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EXPLANATION L~ Industry Nlon-Federal Federal Decision . . - . : ~: :.:.:.: : : Send Plan to ~ :Govern4~s and .. . .... .... , - CZM agencles.of -I ~ . . . . . . : ~.~affee.md.Stat=: ... .. . ........................ ~ and to to - ! ~ ........................ ~tes ~ ~ . . .... ......... .............. . ~ . ~ ~ wowings . days T Governor submits written _ 60 comments days Draft EIS sent to Governor . State CZMAgencies notify MMS of concurrence or objection with CZM consistency certification at earliest practicable time. (Must notify MMS within 3 months of basis for further delay, or concurrence is presumed.) State CZM Agency may take up to 6 months total. ~- ' Development & Production ' Plan submitted to MMS \ 1 , ..... ... Stony ~ . , .- .. ... . YES I . ~''m"~"nt~.'.P ~I .'..''''''"''2'.'""P'''' "' - '"Up ch:nical & men coeval _ _~ NO, 60 days CZM _ . consistency concurrence _ NO Nit .... - In it/ YES YES ~:AP:D r.eturned to A lication f P m t ,^~ ~. pp or er I ..~.~. ~. t ~. ~I to Drill (APD) submitted - tor m~ifica:tlon..... ~ . . . .. .. . _ , ~ ~ ~ ~ - ~ ~ ~ ~ ~ for for ., ~ . ... .... : ...... : :: :: : ::: i:: Hi:::::::::::: - ~:~:~:::~:~:~:::~:~ - :~:~:~::~:~: ~:~:~.:~::~:. . - ~ - : Sup e,m,,en~,,~t ~ I:. - :: ~:~ ~ ~infor~don . ~ NO-' : APIA 8~ - d: : .- ~ ~ ~ ~ ~ ~ ~ ,.~ ~ . ~ :~. .~- ., i 2 . . ' 2 .2 : ' '''' . -. YES , ~ Development wells drilled/Production INTRODUCTION 27 NO _, 1 I ''P'la3~3 i~..,.l 1 , ......... _ . . ~ .~.S0Up0tOF.l I I:.':.:.: :''.:::: :.:2 2.: ::..:::.::: :2:': ::: A: ::: ::::::::: :: ::: :: :::.:.:. 1 1 I.. I,.or,modif'~in l I , : ,,, $~ - '"".."..2'.'2".'.'."1 1 . ,, v':.: :~.v':.::, :., : l 1 ~ su~iement } 11 I:::::: :.:: .: :.: . :.. .: :2:.:.::::: :': ::: ': :::::2::: ::::::::.:::.:2:.:.1 1 ~I~,,,,.o,:~lo,n I I ~ :.. .: .. .... 1 1 NO NO | . ~ ...,..:...."a'n'd..~:' ''..~u'0i.lc".'' 'I :::::::::::::::::-::::-::'--''''.:-::::::::::::::-:::::''1 ...................... ...................... . ... .... . I (comments 1 30i~iion ........ ~.'.''"'~,d2',.a,"s,''' | 2 ' 'ad ' ' ' ' """"1 YES, _I 2 years 69 days ~, 1:::::::::::::::-:::':'-'.''~..1 | Lessee may request | I mediation orreview | | by the Secretary of | | Commerce. l I (See 15 CFR 930.) If disapproved, plan | may be resubmitted if | conditions change. | (Leases may be l canceled in accordance with 43 U.S.C. 1334.) FIGURE 1-5 Development and production phase of post-lease activities. Source: MMS, 1991a.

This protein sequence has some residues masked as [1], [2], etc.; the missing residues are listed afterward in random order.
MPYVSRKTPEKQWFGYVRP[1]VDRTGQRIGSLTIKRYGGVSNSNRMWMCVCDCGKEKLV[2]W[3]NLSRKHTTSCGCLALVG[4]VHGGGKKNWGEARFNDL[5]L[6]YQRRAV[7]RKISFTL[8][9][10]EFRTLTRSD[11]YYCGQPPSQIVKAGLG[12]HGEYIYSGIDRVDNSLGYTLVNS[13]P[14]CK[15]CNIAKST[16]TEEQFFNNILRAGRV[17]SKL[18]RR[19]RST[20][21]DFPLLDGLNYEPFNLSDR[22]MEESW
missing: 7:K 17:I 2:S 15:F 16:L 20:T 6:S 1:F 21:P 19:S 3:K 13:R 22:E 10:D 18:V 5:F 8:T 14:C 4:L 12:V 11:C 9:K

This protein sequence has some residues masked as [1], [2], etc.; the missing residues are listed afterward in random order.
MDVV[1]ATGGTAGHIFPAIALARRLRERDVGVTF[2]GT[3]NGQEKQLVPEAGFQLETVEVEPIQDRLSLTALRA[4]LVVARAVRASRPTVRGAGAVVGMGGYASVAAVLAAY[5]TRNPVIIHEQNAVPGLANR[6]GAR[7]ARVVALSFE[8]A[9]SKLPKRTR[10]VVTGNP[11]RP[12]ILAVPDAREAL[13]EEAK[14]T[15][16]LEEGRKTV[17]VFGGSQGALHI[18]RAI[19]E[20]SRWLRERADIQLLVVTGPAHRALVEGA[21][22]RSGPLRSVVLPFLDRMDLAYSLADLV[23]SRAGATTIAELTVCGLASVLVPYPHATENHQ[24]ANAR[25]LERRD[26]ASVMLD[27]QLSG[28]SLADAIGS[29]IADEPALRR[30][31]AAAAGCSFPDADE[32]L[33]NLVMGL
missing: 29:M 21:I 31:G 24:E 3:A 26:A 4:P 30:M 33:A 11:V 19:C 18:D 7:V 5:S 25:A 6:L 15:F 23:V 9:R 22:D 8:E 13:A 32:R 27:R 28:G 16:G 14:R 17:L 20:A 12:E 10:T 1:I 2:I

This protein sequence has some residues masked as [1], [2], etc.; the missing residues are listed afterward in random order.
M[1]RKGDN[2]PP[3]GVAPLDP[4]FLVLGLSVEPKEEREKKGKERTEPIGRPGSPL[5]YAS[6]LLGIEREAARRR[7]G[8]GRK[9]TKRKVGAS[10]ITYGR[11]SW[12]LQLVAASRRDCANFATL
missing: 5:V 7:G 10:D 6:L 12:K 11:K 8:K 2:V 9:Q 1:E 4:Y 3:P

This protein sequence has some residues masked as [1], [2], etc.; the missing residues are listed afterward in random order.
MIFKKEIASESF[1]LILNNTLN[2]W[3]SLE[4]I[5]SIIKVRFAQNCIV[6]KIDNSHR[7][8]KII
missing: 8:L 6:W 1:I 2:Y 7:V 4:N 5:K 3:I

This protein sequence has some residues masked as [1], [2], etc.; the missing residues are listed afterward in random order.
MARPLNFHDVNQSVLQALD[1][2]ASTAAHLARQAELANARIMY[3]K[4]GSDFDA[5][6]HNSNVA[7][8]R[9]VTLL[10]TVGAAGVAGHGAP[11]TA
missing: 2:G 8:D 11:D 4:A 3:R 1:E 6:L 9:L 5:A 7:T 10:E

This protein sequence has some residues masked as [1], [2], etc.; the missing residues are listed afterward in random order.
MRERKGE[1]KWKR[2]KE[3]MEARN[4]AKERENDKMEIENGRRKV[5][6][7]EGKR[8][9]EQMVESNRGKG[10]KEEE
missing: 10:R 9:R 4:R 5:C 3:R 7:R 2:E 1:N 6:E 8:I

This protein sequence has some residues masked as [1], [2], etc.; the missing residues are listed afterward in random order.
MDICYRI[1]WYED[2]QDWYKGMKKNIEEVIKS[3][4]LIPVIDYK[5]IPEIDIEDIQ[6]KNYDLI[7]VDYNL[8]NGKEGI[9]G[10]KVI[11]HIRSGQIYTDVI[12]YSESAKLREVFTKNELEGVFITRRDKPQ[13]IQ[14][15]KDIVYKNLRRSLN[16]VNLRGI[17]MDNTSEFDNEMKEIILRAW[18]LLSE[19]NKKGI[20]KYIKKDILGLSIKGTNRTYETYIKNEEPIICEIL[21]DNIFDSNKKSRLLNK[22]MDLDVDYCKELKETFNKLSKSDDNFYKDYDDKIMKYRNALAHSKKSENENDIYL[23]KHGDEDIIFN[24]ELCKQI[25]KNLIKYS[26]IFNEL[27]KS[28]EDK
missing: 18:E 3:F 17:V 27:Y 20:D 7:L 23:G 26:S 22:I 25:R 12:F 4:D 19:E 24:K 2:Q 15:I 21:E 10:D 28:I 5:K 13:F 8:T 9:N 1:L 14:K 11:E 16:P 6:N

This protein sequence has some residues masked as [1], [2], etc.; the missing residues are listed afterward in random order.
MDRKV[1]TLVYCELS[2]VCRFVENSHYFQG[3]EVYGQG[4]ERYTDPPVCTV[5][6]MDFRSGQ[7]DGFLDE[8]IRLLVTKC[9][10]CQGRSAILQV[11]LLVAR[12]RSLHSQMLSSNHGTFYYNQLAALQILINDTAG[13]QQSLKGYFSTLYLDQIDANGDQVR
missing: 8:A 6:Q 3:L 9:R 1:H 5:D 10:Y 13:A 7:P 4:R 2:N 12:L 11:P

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28 OCS DECISIONS: ALASKA Environmental Information any OCS Oil and Gas Leasing The National Environmental Policy Act (NEPA), and judicial decisions in lawsuits over OCS leasing require Rat MMS must factually state what is known and not known about Me environment for Be decision maker in an EIS and address Dose subjects that have a bearing on the decision or its alternatives. Imperfect knowledge on a subject cannot stop a lease sale, but the decision maker must be aware of Me inadequacy of that knowledge. This report is an attempt to focus on Me merit of Me existing scientific data base as developed in part by MMS's Environmental Studies Program and its adequacy for making leasing decisions. It is not a review of MMS's EISsor Weir adequacy. A brief description of the decision-making process Mat the federal government uses to determine He timing, location, and buyers for an OCS lease is contained in Appendix A. Here we review the stages at which environmental information is used in Hat process. The pre-lease phase of He OCS oil and gas leasing process is shown in Figure I-2. The public has five opportunities to provide input. First, Hey can comment on the draft 5-Year OCS Oil and Gas Leasing Schedule. Second, Hey can provide comments to MMS after a Call for Information & Nominations is announced in He Federal Register. Third, after an area has been identified and the secrecy approves it as a potential lease sale, the public can have input into the scoping process before a draft EIS. After a draft EIS is announced in the Federal Register, He public can participate in hearings or provide input during a 60-day comment period. Their final opportunity for input during the pre-lease phase occurs after a final EIS and Secretarial Issue Document are approved by the secretary of the DOI. A Proposed Notice of Sale is announced in the Fedleral Register along with an invitation to comment. Through the pre-lease phase, input is required from the state, industry, and other federal agencies. The post-lease phase of the OCS oil and gas leasing process is shown in Figures 1-3 through I-5. In this phase, public input is not required, although input is required from the state, industry, and other federal agencies. Appendix A discusses this in further detail. After a lease has been issued and an exploration plan has been submitted, MM:S conducts an Environmental Assessment (EA) as required by NEPA. If MMS finds that no significant impact on the environment w'11 result, development and production can ensue.

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INTRODUCTION 29 An EIS may be required if He Development and Production Plan (DPP) submitted by a corporation lists seismic risks, areas of high ecological sensitivity, evidence of hazardous bottom conditions, or Be use of new or unusual technology. Particular consideration is given to addressing significant adverse effects on the marine, coastal, or human environment Mat can result from Me construction of new onshore and offshore facilities. Cumulative impacts are also considered. If the DPP is accepted, an Application for Permit to Drill is submitted. This application contains extensive information Mat allows MMS to evaluate He operational safety and pollution prevention measures of a proposed operation. If He application is approved, He lessee is given an Exploration Drilling Permit. The EA, including off-lease right-of-way, is required when He lessee submits a Pipeline Permit Application.